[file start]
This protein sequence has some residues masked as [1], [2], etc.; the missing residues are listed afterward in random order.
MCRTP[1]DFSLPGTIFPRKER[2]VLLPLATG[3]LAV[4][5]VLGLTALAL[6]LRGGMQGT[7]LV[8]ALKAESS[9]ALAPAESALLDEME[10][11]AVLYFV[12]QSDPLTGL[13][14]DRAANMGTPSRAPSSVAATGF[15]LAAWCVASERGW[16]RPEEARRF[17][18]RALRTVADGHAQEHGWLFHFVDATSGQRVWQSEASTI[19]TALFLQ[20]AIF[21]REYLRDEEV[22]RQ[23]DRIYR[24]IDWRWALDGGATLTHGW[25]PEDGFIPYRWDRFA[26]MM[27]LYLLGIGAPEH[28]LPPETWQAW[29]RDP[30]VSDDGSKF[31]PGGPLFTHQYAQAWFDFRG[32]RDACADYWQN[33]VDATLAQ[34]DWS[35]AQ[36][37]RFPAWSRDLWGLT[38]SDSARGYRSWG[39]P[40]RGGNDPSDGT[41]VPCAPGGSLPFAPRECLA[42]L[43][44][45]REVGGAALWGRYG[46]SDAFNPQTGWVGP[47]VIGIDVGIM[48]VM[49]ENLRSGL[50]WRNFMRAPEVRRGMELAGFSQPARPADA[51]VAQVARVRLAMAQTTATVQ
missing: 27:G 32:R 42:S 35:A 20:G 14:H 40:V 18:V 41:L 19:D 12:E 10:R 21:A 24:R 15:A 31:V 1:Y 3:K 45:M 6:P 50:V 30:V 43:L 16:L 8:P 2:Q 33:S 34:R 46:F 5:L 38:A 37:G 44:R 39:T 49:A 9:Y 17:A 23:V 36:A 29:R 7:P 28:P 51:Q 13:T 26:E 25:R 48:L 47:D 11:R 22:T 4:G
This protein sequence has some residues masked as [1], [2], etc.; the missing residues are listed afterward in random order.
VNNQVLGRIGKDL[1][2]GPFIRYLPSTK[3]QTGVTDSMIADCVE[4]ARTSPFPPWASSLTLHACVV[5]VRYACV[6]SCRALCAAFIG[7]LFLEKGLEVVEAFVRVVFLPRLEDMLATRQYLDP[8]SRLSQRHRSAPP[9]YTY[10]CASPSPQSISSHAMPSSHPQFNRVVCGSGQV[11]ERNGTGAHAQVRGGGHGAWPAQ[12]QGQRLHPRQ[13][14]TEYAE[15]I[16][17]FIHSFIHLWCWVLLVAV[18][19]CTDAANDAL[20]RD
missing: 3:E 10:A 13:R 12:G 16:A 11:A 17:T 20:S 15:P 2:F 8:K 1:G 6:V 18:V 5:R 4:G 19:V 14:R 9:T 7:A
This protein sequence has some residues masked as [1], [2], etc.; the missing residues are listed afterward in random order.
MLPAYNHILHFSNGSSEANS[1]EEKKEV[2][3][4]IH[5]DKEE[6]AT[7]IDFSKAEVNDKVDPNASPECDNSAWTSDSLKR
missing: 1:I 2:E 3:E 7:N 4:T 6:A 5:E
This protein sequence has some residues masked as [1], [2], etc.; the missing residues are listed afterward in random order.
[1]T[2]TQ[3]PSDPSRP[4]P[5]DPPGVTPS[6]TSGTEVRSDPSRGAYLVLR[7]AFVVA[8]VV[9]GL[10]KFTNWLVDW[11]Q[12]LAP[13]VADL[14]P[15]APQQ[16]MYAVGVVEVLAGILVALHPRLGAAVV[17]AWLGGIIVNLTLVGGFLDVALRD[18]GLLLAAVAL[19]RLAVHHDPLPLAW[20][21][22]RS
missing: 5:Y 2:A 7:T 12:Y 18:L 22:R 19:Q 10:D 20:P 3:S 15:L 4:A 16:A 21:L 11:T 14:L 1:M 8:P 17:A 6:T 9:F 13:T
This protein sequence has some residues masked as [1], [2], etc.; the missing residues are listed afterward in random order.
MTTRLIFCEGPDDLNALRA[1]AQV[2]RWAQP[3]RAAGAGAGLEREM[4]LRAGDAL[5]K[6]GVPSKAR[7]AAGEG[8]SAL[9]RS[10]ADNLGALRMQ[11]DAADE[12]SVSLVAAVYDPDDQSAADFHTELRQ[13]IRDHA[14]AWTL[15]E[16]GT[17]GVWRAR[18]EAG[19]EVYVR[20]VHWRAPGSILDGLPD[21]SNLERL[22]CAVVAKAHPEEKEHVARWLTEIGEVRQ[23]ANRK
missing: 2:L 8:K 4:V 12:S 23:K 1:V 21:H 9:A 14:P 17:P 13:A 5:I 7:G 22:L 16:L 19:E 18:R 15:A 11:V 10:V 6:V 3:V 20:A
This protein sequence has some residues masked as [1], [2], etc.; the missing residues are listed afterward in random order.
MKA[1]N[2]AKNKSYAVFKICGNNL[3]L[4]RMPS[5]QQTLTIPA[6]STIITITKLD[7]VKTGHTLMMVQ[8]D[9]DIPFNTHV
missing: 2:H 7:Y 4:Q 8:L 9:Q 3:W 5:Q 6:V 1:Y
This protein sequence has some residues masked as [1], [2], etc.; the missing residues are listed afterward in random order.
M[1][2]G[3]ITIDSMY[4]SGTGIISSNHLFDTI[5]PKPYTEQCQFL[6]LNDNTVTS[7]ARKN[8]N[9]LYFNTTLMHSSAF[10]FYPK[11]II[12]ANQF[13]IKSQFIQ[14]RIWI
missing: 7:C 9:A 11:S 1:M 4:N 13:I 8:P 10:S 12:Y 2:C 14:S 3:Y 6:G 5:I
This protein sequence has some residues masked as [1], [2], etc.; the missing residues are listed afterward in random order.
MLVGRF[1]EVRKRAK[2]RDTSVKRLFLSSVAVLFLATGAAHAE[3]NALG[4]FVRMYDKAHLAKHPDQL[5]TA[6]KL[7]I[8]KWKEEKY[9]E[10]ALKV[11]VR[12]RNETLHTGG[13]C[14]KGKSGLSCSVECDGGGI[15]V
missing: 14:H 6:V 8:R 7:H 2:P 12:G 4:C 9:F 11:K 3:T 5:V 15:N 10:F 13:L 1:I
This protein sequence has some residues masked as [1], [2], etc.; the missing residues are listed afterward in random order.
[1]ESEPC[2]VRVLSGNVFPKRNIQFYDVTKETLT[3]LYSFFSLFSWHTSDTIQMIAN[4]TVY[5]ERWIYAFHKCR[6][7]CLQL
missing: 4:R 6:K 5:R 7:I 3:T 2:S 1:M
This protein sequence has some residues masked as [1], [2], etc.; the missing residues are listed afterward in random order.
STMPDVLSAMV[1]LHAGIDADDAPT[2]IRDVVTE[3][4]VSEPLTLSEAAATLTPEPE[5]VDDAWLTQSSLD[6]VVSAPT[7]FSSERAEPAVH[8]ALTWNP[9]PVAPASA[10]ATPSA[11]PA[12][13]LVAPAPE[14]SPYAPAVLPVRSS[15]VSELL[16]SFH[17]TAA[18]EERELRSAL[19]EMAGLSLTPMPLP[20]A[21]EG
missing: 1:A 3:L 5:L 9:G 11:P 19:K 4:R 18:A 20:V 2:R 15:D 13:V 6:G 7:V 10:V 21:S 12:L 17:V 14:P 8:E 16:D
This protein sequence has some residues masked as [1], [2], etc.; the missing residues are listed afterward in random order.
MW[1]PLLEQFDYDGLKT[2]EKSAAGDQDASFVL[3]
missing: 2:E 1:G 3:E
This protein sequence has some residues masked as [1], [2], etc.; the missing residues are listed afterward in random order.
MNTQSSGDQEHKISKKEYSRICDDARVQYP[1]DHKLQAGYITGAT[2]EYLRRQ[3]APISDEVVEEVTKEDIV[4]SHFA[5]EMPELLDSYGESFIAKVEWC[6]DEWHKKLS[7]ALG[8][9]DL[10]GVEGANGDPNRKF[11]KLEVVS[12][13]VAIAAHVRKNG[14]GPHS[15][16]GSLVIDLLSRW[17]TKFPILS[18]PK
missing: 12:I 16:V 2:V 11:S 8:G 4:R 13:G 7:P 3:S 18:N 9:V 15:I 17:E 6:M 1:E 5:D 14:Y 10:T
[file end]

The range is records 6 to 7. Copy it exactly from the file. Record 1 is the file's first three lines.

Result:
This protein sequence has some residues masked as [1], [2], etc.; the missing residues are listed afterward in random order.
MKA[1]N[2]AKNKSYAVFKICGNNL[3]L[4]RMPS[5]QQTLTIPA[6]STIITITKLD[7]VKTGHTLMMVQ[8]D[9]DIPFNTHV
missing: 2:H 7:Y 4:Q 8:L 9:Q 3:W 5:Q 6:V 1:Y
This protein sequence has some residues masked as [1], [2], etc.; the missing residues are listed afterward in random order.
M[1][2]G[3]ITIDSMY[4]SGTGIISSNHLFDTI[5]PKPYTEQCQFL[6]LNDNTVTS[7]ARKN[8]N[9]LYFNTTLMHSSAF[10]FYPK[11]II[12]ANQF[13]IKSQFIQ[14]RIWI
missing: 7:C 9:A 11:S 1:M 4:N 13:I 8:P 10:S 12:Y 2:C 14:S 3:Y 6:G 5:I